The Mason City Globe-Gazette from Mason City, Iowa on March 4, 1931 · Page 10
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The Mason City Globe-Gazette from Mason City, Iowa · Page 10

Mason City, Iowa
Issue Date:
Wednesday, March 4, 1931
Page 10
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Page 10 article text (OCR)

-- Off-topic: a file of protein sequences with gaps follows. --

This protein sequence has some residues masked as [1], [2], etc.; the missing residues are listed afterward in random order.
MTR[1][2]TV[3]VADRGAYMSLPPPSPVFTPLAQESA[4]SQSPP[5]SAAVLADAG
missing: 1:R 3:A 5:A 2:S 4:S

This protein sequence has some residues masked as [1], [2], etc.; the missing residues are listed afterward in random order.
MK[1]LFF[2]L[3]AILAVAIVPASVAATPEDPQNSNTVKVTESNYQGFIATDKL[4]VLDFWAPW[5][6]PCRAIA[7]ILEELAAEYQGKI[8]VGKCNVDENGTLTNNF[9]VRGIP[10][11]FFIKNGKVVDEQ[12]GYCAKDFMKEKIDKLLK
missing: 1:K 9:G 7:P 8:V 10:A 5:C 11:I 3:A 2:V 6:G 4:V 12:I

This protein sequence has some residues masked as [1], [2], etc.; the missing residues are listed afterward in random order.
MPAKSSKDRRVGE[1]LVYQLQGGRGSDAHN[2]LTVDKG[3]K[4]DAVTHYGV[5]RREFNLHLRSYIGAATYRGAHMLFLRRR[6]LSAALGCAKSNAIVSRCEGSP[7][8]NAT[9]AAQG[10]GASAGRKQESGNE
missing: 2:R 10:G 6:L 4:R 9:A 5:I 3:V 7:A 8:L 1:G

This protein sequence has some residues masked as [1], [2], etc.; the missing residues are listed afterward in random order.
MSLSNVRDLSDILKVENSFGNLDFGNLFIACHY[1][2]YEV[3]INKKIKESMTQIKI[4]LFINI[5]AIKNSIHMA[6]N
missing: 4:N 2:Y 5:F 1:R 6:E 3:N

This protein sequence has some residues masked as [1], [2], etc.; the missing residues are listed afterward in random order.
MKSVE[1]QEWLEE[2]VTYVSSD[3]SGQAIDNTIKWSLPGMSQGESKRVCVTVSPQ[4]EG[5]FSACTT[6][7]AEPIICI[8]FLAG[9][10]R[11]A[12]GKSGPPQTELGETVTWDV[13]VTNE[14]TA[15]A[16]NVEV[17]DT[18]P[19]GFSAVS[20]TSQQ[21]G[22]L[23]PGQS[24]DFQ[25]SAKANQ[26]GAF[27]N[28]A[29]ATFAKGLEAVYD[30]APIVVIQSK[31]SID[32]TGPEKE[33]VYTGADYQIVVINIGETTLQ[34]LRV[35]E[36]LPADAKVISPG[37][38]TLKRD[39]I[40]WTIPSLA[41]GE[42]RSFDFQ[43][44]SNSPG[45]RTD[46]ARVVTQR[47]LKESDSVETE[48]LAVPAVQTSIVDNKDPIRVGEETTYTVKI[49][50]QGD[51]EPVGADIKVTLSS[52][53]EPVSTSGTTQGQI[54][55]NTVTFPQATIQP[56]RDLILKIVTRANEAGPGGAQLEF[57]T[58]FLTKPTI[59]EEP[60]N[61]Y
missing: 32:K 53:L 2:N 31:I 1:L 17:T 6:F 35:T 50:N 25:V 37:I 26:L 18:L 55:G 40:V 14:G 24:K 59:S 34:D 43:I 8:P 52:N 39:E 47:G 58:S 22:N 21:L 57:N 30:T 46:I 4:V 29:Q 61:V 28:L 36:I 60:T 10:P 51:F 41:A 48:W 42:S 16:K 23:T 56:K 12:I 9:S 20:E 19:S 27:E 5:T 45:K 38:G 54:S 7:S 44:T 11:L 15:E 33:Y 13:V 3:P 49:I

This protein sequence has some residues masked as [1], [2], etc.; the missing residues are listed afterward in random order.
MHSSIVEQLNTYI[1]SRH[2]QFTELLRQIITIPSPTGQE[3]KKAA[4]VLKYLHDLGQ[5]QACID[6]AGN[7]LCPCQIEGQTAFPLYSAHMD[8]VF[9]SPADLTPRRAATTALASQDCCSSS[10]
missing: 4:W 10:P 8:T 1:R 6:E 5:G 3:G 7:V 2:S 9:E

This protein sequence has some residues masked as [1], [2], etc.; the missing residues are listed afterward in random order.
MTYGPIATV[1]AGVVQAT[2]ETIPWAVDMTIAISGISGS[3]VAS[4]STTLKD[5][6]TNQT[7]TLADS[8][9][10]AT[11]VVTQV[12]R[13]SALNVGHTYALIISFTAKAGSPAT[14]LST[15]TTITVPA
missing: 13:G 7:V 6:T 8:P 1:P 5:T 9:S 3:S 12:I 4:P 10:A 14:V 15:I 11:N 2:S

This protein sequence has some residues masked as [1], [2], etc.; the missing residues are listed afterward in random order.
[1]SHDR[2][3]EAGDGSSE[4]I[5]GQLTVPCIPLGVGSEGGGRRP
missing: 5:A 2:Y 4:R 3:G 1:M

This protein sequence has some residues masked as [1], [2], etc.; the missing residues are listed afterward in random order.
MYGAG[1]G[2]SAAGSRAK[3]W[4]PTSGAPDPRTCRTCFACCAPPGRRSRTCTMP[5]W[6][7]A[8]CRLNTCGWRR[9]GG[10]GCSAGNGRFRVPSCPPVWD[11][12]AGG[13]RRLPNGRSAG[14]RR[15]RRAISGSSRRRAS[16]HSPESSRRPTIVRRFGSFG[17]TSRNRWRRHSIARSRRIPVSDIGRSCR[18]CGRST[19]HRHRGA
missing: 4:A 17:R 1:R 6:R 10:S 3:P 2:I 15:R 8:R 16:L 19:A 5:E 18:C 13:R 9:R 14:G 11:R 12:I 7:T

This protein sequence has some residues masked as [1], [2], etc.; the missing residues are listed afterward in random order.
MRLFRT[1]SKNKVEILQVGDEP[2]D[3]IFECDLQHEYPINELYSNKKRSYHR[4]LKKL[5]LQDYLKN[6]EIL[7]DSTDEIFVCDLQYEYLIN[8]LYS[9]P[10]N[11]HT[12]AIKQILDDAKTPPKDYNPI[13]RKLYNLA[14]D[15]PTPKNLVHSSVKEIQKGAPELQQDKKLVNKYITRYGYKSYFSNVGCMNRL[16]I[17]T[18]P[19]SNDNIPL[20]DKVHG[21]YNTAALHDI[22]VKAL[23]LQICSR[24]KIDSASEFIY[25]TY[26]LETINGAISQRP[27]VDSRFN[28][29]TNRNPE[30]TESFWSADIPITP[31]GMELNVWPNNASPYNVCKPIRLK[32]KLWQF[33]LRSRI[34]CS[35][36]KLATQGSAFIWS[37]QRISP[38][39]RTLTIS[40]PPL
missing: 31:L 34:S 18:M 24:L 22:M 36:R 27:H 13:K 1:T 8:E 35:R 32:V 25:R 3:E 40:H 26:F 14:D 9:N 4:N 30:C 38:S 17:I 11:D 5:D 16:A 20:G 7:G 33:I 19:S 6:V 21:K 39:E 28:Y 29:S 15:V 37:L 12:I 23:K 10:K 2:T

Arrive From ^S-Mr. a » d M s . .Ear! and son, Lawrence; formerly this community but now of Chicago arnved Monday evening at the home of Mr. and Mrs. Augult Klip- w h a t a trekt! RICE I vv PIES are so "crisp they actually pop in , milk or cream. And what a flavprl'Crunchy rice grains r--toasted golden crisp! '. .Rice Krispies are fine for any meal. Give them to the children for supper. Enjoy . for a bedtime snkck. Easy to digest. Order a red-and- green package from your grocer. Made by Kellogg in Battle Creek. RIC£ KRISPIES PORTIONS GIVEN IN MINNESOTA TO PUBLIC SCHOOLS Rate Is Fixed ,at $3.20 for Each Pupil, Report by Official Shows. , ST. PAUL, March 4. JP1--The semi-annual apportionment of the current school fund totaling $1,641,371.50 was certified for payment to State Auditor Stafford King by J. M. McConnell, state commissioner of education. The amount of the apportionment, based on a school enrollment of 512,730 pupils-listed to share in it, is approximately,$log,000 more than the sum distributed a -year ago. , . _The rate this year a pupil is fixed at $3.20, Commissioner . McConnell said, compared with a rate of §3 a Jupil a year ago. Alt school districts of the state will receive some share in the distribution. 'Payment of this apportionment he final of the present school year makes a total of 510,385,290 25 dis- :ributed to the school districts of he state, nearly 5400,000 more than the amount distributed a year ago Items Are Listed. · The payments for'the 'year are made up of the following items: October, 1930, apportionment, S2 306,749.50; March. 1931, apportionment, 51-,641,271.50; classification aid, Sl,6H,697.air supplemental aid 51,463,803.20; special ' department aid, 5303,502.60; aid to classes for defective, 5393,854.22; i transportation aid, $818,027.81; building aid MASON UT* GLOBE-GAZETTli ?17,593.26; association aid, ! $20,799.43; tuition for non resident high school pupils,' $1.274,031; aid to teacher training departments, $188;677; aid temporarily withheld pending adjustments, $22,039.44; federal Smith-Hughes aid,'$.165/681.83; aid to evening- schools for adults, $17259; gross earnings tax aid, 5111,691; aid to public school libraries 128,611.55. . Hennepin county: will receive the largest amount of any of the 87 counties., On : the basis of 95,000 pupils listed to share in the apportionment, 'school districts in that county will receive .5304,000. Cook Receives Small Sum. St Louis county with 50,638 pupils eligible will receive $162,041-.80, while Ramsey, county, with 44,447 pupils, will get $142,230.40. Cook qpunty, with 447 pupils, will receive the smallest amount $1,430.40. ' Among the counties listed are- 'aribault, .with 4,680 pupils, $14976; Freeboro with 5,913 pupils $18,921.60, and Mower with 5,602 lupils, $17,926.40. - MARCH 4 'Big Sister "Contest Fills Editor's Ma With Variety of Poems SOME OF IT is poetry and some of it isn't. Be that as- it may, the contributions to the Globe-Gazette's "Big Sister" verse contest have started to roll in and as I predicted yesterday the editor is going to have no time today to write sample verses of his own. The poems are coming in, but 'l'm afraid %ome of you are being modest. Don't hold back. If you have any latent talent for writing poetry By CONTEST EDITOR (Globe-Gazette) 1931 ·write a poem, any length, about the popular cartoon comic strip, "Big Sister," which appears in this paper daily, and send it in. By way of illustration, sample poems were published in editions of the 'Globe-Gazette Tuesday and the day previous. So if you'd like to get an idea of how it is done; dls? out Tuesday's paper. You have until Saturday midnight to mail your contribution. To be considered for Belmond Sends Car for Drought Relief BELMOND, March 4.'--The Belmond relief car was shipped Monday afternoon to the drought area, There were 304 contributions including ,225 pounds of flour; 5,050 pounds f .potatoes; 550 pounds of sugar; ,900 pounds of cornmeal; 800 ounds of corn; 1,200 pounds i of ats; 100 pounds of wheat; 770 ounds of eggs; 20 pounds of butter; esides many other miscellaneous rticles. There were 43 cash con- ributions, totalling $180.85. Mrs. R, '.. Klemme is chairman of the Bel- nond chapter and Mrs. Mary Rank- ng, secretary. Get to Know Speaking of March Blows . . HATS SUITS for Spring $ Snap Brim $0^85 This is the hat of the month for young men. We have it in shades of misty grey and tan. The crown is'high and the brim ..has an extra curl at the back. Would have-cost $30 a year ago. The fabrics are of hard finished worsteds that will give a world of wear. They are as carefully tailored as suits to be found at much higher prices, and the linings are richer and more durable. We have all the new spring colors and styles. Many by Hart Schaffner Marx f Hoxnbergs, $5.00 For business men the above shape is always in favor. We carry hats by Stetson, Borsalino Knox, and Longley, priced from $3.85 to ?10.00. Our new haf stock Is now complete. TOPCOATS $ That will knock-out the March Lion. Roll-'em up, sit.on ''em, throw them in a chair, scruff them on the door of your car, and they'll come back for more looking like new. They have lustrous linings and-fine tailoring. At the new low price of $19.50 they are an outstanding value. TUNE IN ON WMT EVERY FRIDAY NOON AT 12:35--YOU MAY GET A FREE TIE! BUDDV, UJHAT UJOULD WE EV£R DO UXTHOUT SISTER -P |M°^ f d wr " e s °me about "Big*the prize, all letters must be date Sister, Les Forgrave's popular marked before thar.riTM ^novT^;! --,, Forgrave's popular comic strip appearing- daily in the Globe-Gazette. Then attach your name anij address and mail it to me --"Big Sister" Contest Editor, care of the Globe-Gazette. You may win the prize. For the best poem submitted the Globe-Gazette is offering $10 in gold, together with an original drawing: of the "Big- Sister" - strip autographed by Les Forgrave, the artist. There are no conditions attached. It makes no difference whether you're young or old. Simply marked before that time. Each poem when mailed must be accompanied by a blank tally sheet such as is used in the Globe-Gazette bridge, contest now in progress. Unless so accompanied the -poem cannot be considered as an entry for the $10 prize. These tally sheets can be procured at any of the 54 stores and business places -co-operating- with the Globe-Gazette in the bridge contest. Next week, when the contest editor has completed the task of judging the offerings, the lucky one will receive the 'prize. PS, HOOPER OF JOIGE SUCCUMBS Rites Thursday for Woman Survived by Brother and Sister. JOICE, March 4.--Mrs. Nancy C. Hooper died Tuesday morning following a brief attack of erysipelas. Funeral services will be held at 1:30 o'clock Thursday afternoon at the home of Mr. and Mrs. Martin Jensen, the Rev. J. H. Stauffer officiating. Mrs. Hooper was born Dec] 27. 1853 in Ohio. When she was 10 years old the family moved to Wisconsin aud in 1869 they moved to Worth county. She was married to Aleck Hooper Dec. 29, ,1875 and lived 6 years on;the farm now occupied by F. L. Rowe. Then they bought what is now the Hooper farm. They were the parents of two children, a girl, Minnie, and a boy, Harry. Her husband died in 1915 and since that time she has lived with her daughter, Mrs. Martin. Jenson on her farm. She is survived by one sister, Mrs. George Rowe, one brother' Grant Gaskili; her daughter, Mrs! Jensou arid two grandchildren. HERE and THERE Goes to Minneapolis. GORDONVTLLE, Minn. -- Miss Arcley Buchanan, primary teacher, spent the week-end with friends in the Twin Cities. Submits to Operation. GLENVILLE, Minn. -- Vernal Adams underwent an operation for the removal of her appendix at the Naeve hospital at Albert Lea Mony^ Arc herd to Be Speaker. CLARION--The Congregational brotherhood will hold its regular monthly meting, this evening. L. N STECK BECOMES CITIZEN AGAIN Senator Relinquishes Post to Dickinson; Gilchrist Is Congressman. WASHINGTON, March 4 (IPt-- Daniel F. Steck of Ottumwa today returns to the rank of private citizenry after serving six years as Iowa's first democratic senator since the Civil War. He relinquishes his post'- to Representative L, J Dickinson of Algona, who defeated him for re-election last November. Steck, however, will nave the satisfaction of. seeing one democrat hold a place in Iowa's congressional delegation. B. M. Jacobsen of Clinton replaces Representative F. D.. Letts, republican, of Davenport as the second district solon. : The only other change in "the Hawkeye representation was caused by Dickinson's promotion. Fred C. Gtlchrist of Laurens, former state senator, becomes tenth district congressman. . · ; · · Had Strenuous Contest . Steck's quiet departure from the senate is in marked contrast to the strenuous endeavor he made to obtain a seat. He brot a successful contest against the . election in 1924 of Smith W. Erookhart, who two years later was elected to succeed the late A. B. Cummins. The Ottumwa lawyer was the third member of his party to hold an Iowa seat in the upper house, the other two having been George W. Jones and Augustus Caesar Dodge, who were elected' when Iowa was admitted to statehood. He leaves the senate ac the age of ,49, while Dickinson enters it at the age of 57 after serving- six terms in the house of representatives. It is reported Steck will return to Iowa to resume his legal practices, altho in some cirples he has been mentioned as the possible recipient of a government post, because of his frequent alignment with republic an 3 in congress. , Won Over Hammili Senator Dickinson won the republican nomination last June over John Hammill, then governor, and was elected in the fall by a 72,000 majority over his democratic opponent. Born in Lucas county Oct. 29 1873, he has spent all his life in Iowa except during- the periods he has attended congress in Washing- ton. He was graduated from Cornell college and from the University of Iowa law college, tic-eating in Algona in 1899, he was county attorney there for two terms, his first public office. Senator Dickinson married- Miss Myrtle Call. They have two children," Ii. "Call Dickinson, an attorney and, Mrs. Ruth Hunter of Washington. · Representative Jacobsen goes to congress aa an anti-prohibitionist, having campaigned for repeal of the eighteenth amendment.. He is a native of Germany and has ri§en from common labor in i a Cliutbn saw mill. i Iowa's representatives who retain their seats are William F. Kopp of Mount Pleasant, T. J. B. Robinson of Hampton, Gilbert N. Haugen of Northwood, oldest congressman' in length of service; Cyrenus Cole of Cedar Rapids, C. W. Ramseyer of Bloomfield, C. C. Dowell of Des Moines, Lloyd Thurston of Osceola, C. A. Swanson of Council Bluffs, and E. H. Campbell of Battle Creek. Move to Greene. BRISTOW--Mr. and Mrs. Maynard Huff and family moved to Greene where Maynard will work for a creamery company. Michigan University ij Subject of Probe on j Liquor by Committed LANSING, Mich., March 4. C/TJ-i Investigation of liquor conditions on the University, of Michigan campus was started Tuesday by a house committee pledged to secrecy until it has made it report. Representative ©scar C. Hull, Detroit, chairman o f ' t h e committee, said, the investigation probably will be completed in about two weeks. DANDRUFF GOES -rITCHING ENDS when Zemo touches the scalp Douse cooling, healing, cleansing ZEMO on the scalp and rub vigorously. If you're like thousands of others the way dandruff vanishes and itching stops will be a surprise and delight. Use this remarkable; clean, family antiseptic liquid freely. It's the sensible way to get rid of Dandruff and 1 Itching Scalp. Keep ZEMO handy. Safe and de- pendable'for all forms of itching irritations of the skin and scalp. 35c 60c and 51.00. If Your Spring Coat Is of Pebbly Woolen BLEND ALONE WILL NOT INSURE PERFECT FLAVOR IN COFFEE If the Blended Coffees Are Not Roasted Evenly, ' Flavor Varies will deliver the principal Health Better Than Riches "Before I was married, my mother and sister and I did all the farming work on a 6^-acre farm for eleven years. I married a fanner and now in addition to my housework and the care of my children I help him with the outside work on our farm. After my last child was born; I rjegan to suffer as many womcndo. Our family doctor gave me medicine but no results. One day he told me to try Lydia E. Pinkham's Vegetable Compound. I did and now I am a new woman and I know that good health is better than riches."--MM. Clyde I. Sherman, R. fj, Lickdale, Pennsylvania. Lydia E, Pinkliam's fefad!eCdmpoun{i lima E- Piniih.m M t .J ;,, . Lon. .M 1SI . Archerd address. Card Club Entertained. BELMOND -- Mr. and Mrs. A. E. Martin entertained the Monday night card club at their country home Monday night . Visit With Principal. LATIMER-- Dr. and Mrs. O. N. Schultz and son, Donald, were guests at Mason City in the Mr. and Mrs Charles Knorr home. Mrs. .Knorr. before her marriage was a principal in the Latimer public schools. Is Journalism Student, ROCKFORD-- Mr. and Mrs. Theron Mitchell returned Tuesday from Iowa City after spending several days visiting their, son, Alfred, a student, of journalism in the college. AVero in Rochester. IRVINGTON-- Harold 'Smith and Ted Harr returned late last week from Rochester, Minn., where they spent several days. Harold went thru the clinic and Ted visited a brother. Leave For Illinois. GOLDFIELD -- Mr. and Mrs. D. D. Matheson accompanied by the daughter of Mrs. Ernest Helmke of Luverne left Tuesday for Mineral, HI., where they will visit Mr. and Mrs. Myrle Lineweaver. Were In Illinois. MARBLE ROCK-- Dr. and Mrs C. A. Wilson returned from Sycamore, m, where they were called by the illness ot Mrs. Wilson's fath- ev, Mr. Kelson. Mrs. Ramsay Hostess. BELMOND-- Mrs. W. R. Ramsay was hostess Tuesday afternoon to the Progress club. Mrs. C. I. Williams gave a review of the book Philippa" by Anne Sedgewick. Entertains Ladies Aid. AREDALE-- Mrs. William Creeden entertained. the Ladies Aid of the evangelical church Tuesday afternoon. About 50 were present Discing Is Started. HUTCHINS-There hag been ^°} ns and dri ging of corn Cld J'" sta r ted in this commun- In the origination and perfection of Controlled Boasting, Hills Bros, accomplished something: that no o t h e r coffee roaster has yet achieved. By this patented process, the degree of roast is positively controlled. The result is that Hills' Bros. Coffee is absolutely uniform. The 'reason for the success of Controlled Roasting is that this process roasts a few pounds' at a time instead of' in .bulk. By a continuous process these small amounts of coffee flow through the roasters in a steady stream, roasting a little at a time. Automatic control of both the flow and the heat-absolutely prevents variation in the roast. Bold as the claim may seem, no other coffee has the flavor of Hills Bros. Coffee. Wherever Hills Bros. Coffee is introduced 'it quickly becomes the preferred brand. Hills Eros. Coffee never "goes stale, because it is packed in vacuum. By this process, air, which destroys the flavor of coffee, is taken'from the can and kept out. Ordinary cans, even if air-tight, do not keep coffee fresh. Ask for Hills Bros. Coffee by name and look for the Arab--the trade mark--on the can. Sold by grocers everywhere. Hills Bros. Coffee, Inc., Minneapolis, Minnesota. You Can Be Sure It's Smart! As a "material guide" to spring chic .. . Mer- · kel's joins with Paris . in decreeing pebbly woolens! You simply .can't go wrong if your 1931 coat that has interesting sleeve detail . . . a high belt . . . either furred or tailored . . . is fashioned of-this new and smart material ! In all spring shades . . . $15 to $65 _ Goes to Convention. ROCKFORD-Jay D. Gullck, manager of the Iowa Public service company, left Tuesday for Des Moines where he attended a convention Tuesday and Wednesday IK III nt Kurt. IRVINGTON-- Mrs. Edward Hammer was called to Burt last week to assist in caring for a brother, William, who is suffering from a stroke. Such Beautiful New Straws In Bakau, or Panamalaque . $ 5 Just unpacked Our newest Hats predict an early Spring.